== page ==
‘Jars’ of Sendlerowa

In 1999 a history teacher Norman Conrad from Uniontown (Kansas) announced a competition in which he encouraged his students to write a drama play entitled: ‘Life in a jar’. Its title refers to a way in which in 1944 Irena Sendlerowa and Jadwiga Piotrowska (she assigned data of children as she had a writing machine) hid a file of Jewish children, thanks to which after the war they found out about their families. It was how a legend was created, as in fact there did not exist a jar, but two bottles buried in the ground under an apple tree on a possession yard at 9 Lekarska street. A daughter of Sendlerowa – Janina Zgrzembska says that jars have been placed on the grave of her mum till today.

The play based on facts from life of Irena Sendlerowa has been performed many times in the United States, Canada and in Poland, and the students arrived in our country. Popularity of the play led to creating a foundation ‘Life in a jar’, promoting the attitude of the main heroine.

Among many distinctions of Irena Sendlerowa what should be mentioned is: the medal ‘A just person among the World Nations’; The Order of the White Eagle; the title of Honourable Heroine of the capital city Warsaw. However, she considered the Order of Smile as the most important one and awarded to her by children, as she used to emphasize that the First World War had been the first war addressed against children!

Following Irena Sendlerowa on the streets of Cracow

Following Irena Sendlerowa, one can go sightseeing Warsaw but also guides in Cracow will willingly tell us a lot about this person (2.5 thousand saved Jewish children), relating her to Oskar Schindler (about 1.1 thousand saved Jews). Sendlerowa was saying herself that during the war occupation she had been to Cracow twice. Those journeys to Cracow were connected with her activity in ‘Żegota’.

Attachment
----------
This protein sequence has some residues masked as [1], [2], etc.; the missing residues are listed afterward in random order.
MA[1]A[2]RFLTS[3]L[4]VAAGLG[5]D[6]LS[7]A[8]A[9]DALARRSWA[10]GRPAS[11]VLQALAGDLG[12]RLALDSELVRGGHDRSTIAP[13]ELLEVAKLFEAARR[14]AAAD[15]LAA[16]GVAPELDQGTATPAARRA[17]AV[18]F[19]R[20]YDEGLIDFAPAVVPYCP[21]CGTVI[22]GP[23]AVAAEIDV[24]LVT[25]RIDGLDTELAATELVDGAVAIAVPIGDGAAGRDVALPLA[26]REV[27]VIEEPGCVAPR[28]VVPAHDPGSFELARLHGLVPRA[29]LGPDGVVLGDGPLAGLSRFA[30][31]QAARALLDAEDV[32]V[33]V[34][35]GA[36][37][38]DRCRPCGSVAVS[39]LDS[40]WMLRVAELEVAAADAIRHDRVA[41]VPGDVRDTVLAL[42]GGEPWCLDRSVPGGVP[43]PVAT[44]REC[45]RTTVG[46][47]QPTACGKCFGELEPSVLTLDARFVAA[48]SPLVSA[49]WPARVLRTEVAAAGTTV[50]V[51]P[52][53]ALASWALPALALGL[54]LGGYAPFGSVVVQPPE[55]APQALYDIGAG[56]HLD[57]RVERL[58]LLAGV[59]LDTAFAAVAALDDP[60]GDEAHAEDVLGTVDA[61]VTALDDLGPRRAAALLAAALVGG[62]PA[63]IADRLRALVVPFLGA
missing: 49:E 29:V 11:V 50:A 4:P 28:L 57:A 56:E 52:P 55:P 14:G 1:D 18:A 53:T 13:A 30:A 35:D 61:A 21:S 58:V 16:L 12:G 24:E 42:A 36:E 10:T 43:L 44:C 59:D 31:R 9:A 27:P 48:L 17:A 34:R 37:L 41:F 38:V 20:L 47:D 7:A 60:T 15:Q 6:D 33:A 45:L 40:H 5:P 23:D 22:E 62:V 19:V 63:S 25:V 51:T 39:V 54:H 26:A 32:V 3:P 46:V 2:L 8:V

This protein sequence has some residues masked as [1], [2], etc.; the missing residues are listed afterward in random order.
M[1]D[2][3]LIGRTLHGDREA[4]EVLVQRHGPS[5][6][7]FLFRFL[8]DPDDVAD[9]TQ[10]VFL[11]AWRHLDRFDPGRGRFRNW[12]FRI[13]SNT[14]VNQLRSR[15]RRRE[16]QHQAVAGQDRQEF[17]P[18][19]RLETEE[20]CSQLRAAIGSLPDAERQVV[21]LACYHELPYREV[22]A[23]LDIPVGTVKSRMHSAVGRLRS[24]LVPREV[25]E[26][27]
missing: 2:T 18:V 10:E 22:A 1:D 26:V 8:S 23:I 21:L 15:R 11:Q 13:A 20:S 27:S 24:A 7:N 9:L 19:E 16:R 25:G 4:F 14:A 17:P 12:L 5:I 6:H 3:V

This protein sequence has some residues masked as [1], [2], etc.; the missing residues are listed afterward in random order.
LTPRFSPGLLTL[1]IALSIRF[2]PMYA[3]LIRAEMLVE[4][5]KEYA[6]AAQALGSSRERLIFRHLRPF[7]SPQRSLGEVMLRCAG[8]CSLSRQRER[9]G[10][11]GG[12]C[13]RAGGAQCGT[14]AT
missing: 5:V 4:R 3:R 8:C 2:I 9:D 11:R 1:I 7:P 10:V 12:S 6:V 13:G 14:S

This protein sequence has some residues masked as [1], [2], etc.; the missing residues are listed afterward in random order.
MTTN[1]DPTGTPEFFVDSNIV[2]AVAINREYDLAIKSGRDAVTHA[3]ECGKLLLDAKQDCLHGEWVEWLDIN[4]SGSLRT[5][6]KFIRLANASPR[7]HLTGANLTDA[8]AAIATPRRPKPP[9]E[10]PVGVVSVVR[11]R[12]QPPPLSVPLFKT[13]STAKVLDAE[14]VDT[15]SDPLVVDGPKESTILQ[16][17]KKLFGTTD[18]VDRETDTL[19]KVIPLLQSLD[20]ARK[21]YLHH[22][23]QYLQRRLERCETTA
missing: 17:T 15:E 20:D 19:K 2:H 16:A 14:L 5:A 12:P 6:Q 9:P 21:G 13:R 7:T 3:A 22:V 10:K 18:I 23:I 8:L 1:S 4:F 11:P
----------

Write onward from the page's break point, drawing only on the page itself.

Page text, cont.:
At 11 Jagiellońska Street in Cracow, on one of tenement houses there is a tablet commemorating the headquarter of the Council of Help to Jews. The inscription reminds passer-bys that ‘in this house in the years 1943-45 the Council of Help to Jews ‘Żegota’ of the Polish Underground Country had its headquarter, to whom many thousand Jews owe their survival of the war exterminations at the price of life of thousand Poles’. The tablet was unveiled by the last living participant of the ‘Żegota’ Władysław Bartoszewski….

Irena Sendlerowa personally knew the organizer of the Cracovian branch of this institution – Stanisław Dobrowolski. Establishing the Cracovian branch ‘Żegota’ took place a few days before the bloody liquidation of the ghetto on Podgórze, which had happened on 13 and 14 March. In 1979 the Yad Vash Institute decided to grant the title to Stanisław Dobrowolski ‘Righteous one among the Nations of the World’.

The fact that cultivating tradition like wearing a traditional attire, which is the Cracovian attire, during religious ceremonies in the Sendlerów family was very important, is proved by her memories – she remembers when, being dressed up in the Cracovian attire, she was shedding flowers, when going with other children in church processions.

The route of Irena Senlderowa and Sokar Schindler is on the website:


She had thought till the end of her life that she could do more and she often repeated that the good must win. Today there are monuments commemorating her (the first one was set up in Moscow), the alley outside the museum of Polish Jews’ History and the year 2018 as the tribute of remembrance devoted to her…

Anna Mieszkowska ‘A real story of Irena Sendlerowa’, published by Marginesy; Anna Bikont ‘Sendlerowa in a hide’, published by Czerna;

Translation: Aneta Amrozik

„Niedziela” 6/2018 (11 II 2018)

Editor: Tygodnik Katolicki "Niedziela", ul. 3 Maja 12, 42-200 Czestochowa, Polska
Editor-in-chief: Lidia Dudkiewicz • E-mail: